“I played football, track and field, baseball, swimming and wrestling,” Dr. Propst said. “It was easy changing sports as I switched high schools.”

Before receiving his doctorate in education at Clarke Atlanta University, at age 20, Dr. Propst traveled the world as a medical service corp officer in the army for three years.

While in the army, he met his future wife, a high school spanish teacher, at Fort Benning in a library as she helped him with his Masters work.

“I didn’t want to ruin her career so I got out and I changed my career to education,” Dr. Propst said. “I’ve never looked back.”

Dr. Propst went into education as a physical education teacher, coaching football and track and field. Changing Georgia counties a handful of times, he ended up at Grady in 2008 under Dr. Vincent Murray.

Dr. Propst affected the lives of many students as a trusted adult students could rely on. Sophomore Lucia Fernandez shed light on the relationship she had with Propst.

“Dr. Propst was always very responsive and a good shoulder to lean on. Whenever I had a problem, I could go to him,” Fernandez said. “We are losing a wonderful role model and a wise soul to talk to.”

The former assistant principal easily became close with his colleagues, particularly the other assistant principals. Whenever things started to get a little tense, he and Howard tried to laugh and help relieve their stress.

“I’m going to miss my partner in crime,” Howard said. “He ate lunch in the cafeteria on a daily basis. Any day there was chicken in the cafeteria, he would get up on the radio and let me know, ‘Hey you know they got that dirty bird in cafeteria.’”

Fellow staff member, Spanish teacher Ms. Liliana Ortegon is bittersweet over the departure of Propst.

“I am happy for him because I know he will be in a great place, and he will impact others the same way he did here,” Ortegon said. “But it’s sad because it is one of my colleagues leaving.”

To senior Caleb Maloof, Propst was one of the main people keeping the school in order and students out of trouble. Maloof described as “very strict” but explained how he was able to create a bond with every student.

“Dr. Propst was very crazy and loud at 8:20 in the morning, screaming ‘You are wrong!’,” Maloof said. “He was very passionate about his job and cared about every student at Grady and wanted the best for them.”

As a man with the greatest pride in Grady and its students, Dr. Propst held very high expectations. He also was a very vocal enforcer, as he is one that likes to be heard.

“I have said “You are Wrong” all my career,” Dr. Propst said. “You are wrong if you’re not sitting in the chair by 8:15. Everyone needs to be corrected every day. It keeps you grounded, keeps you on your toes. I say it with love though, with understanding.”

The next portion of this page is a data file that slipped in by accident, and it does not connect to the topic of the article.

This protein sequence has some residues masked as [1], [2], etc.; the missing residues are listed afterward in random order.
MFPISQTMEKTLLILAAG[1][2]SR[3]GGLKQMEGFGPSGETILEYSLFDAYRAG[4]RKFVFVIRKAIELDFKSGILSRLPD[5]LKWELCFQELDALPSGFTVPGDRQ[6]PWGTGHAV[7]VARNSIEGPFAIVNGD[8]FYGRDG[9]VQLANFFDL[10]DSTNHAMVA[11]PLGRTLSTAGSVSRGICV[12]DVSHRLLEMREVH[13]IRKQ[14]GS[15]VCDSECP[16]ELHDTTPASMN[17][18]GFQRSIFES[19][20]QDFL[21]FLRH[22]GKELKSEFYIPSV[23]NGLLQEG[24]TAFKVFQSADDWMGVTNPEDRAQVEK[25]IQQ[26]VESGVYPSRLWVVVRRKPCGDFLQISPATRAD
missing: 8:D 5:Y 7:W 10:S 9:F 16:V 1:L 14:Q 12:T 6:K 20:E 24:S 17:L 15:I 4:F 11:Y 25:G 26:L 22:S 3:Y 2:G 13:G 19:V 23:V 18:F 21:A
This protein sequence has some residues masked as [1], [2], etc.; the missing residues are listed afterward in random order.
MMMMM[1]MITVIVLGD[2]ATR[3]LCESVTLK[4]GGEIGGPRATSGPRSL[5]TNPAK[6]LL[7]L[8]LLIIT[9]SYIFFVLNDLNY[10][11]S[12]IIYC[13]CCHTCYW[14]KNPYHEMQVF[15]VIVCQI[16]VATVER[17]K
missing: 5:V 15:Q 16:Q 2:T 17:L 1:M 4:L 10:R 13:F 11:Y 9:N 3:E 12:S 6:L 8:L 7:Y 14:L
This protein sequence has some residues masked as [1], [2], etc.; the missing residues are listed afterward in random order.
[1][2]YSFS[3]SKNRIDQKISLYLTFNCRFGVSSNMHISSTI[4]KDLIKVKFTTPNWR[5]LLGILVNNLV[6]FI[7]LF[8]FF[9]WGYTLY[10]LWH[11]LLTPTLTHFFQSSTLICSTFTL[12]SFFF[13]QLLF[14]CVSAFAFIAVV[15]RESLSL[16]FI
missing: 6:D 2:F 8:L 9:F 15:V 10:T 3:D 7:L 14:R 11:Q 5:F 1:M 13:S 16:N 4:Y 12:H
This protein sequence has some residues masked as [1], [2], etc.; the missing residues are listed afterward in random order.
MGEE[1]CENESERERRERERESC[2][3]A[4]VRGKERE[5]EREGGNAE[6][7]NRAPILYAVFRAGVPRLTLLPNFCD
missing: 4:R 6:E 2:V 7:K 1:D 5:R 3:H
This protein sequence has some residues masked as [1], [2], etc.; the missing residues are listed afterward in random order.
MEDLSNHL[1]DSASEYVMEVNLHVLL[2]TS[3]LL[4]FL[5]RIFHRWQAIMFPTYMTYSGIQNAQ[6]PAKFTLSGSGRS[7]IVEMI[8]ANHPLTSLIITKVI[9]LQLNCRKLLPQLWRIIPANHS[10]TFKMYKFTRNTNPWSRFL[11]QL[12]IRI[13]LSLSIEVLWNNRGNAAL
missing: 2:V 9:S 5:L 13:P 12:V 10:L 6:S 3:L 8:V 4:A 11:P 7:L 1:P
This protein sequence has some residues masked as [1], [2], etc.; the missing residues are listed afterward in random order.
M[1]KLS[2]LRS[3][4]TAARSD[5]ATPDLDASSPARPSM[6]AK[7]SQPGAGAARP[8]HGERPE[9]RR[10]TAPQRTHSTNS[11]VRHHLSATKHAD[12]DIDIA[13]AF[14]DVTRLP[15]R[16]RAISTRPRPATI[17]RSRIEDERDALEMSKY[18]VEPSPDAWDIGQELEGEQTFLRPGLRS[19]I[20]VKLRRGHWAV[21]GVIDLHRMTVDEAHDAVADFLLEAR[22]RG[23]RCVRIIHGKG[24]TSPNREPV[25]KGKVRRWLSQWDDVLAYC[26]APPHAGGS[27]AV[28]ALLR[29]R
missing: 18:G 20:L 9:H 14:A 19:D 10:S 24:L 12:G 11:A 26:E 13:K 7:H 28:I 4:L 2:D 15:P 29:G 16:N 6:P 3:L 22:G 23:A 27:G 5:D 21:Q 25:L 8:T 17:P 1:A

After Dr. Propst’s wife passed away, he leaned on the Grady community for support. Her presence remains with him, pushing for him to be his best self.

“He always said he still felt her presence and her push for him to be dedicated,” Dr. Bockman said. “We went to breakfast once, the assistant principals and me. He believes his wife would be very proud of this risk and leap.”

While he lives alone, Dr. Propst is very family-oriented. Outside of work, Dr. Propst loves spending time with people close to him. He also golfs, travels and adores his rottweiler.

“He is a regular person,” Howard said. “He wears jeans, sweats and shorts just like we all do. When we are not at work, we let our hair down. When you are at work you have to be professional, but we do have a life outside of work.”

Being in the military for several years, Dr. Propst remains an early riser and a man who stands at attention, with his legs always spread shoulder-width apart. A huge presence at Grady, Dr. Propst always liked to clear the courtyard and the cafeteria with his booming voice.

“Who is going to be the next Dr. Propst around Grady, no one knows,” Howard said.

Dr. Propst will miss the people and atmosphere of Grady while he is away.

“To be able to work with such a dynamic staff, to be able to open the door in the morning and see them come through at 7:45, to walk away from that, it’s difficult,” Dr. Propst said. “That was the light of my day. When I get up in the morning, I am excited about coming to work. That’s why I have always been the first one in the school and the last one out.”

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2 Comments

2 Responses to “Grady students suddenly are no longer wrong”

  1. Kathleen Dumitrescu on August 4th, 2018 12:16 am

    Great story about Dr. Probst with an excellent lead in line.

    I wish him good luck. Those students will never know what hit them.

  2. Eleanor Hambrick on August 6th, 2018 9:45 pm

    Man ! I love this man as a principle !!!! He yelled you are wrong over a million times at Maynard Jackson aka Southside ! He yelled it so much that we (ms.mingo) had to put him in one of our art performance dance . It was hilarious! He will truly be missed! It’s hard to find a awesome person like this man to be a leader over so many students

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Grady students suddenly are no longer wrong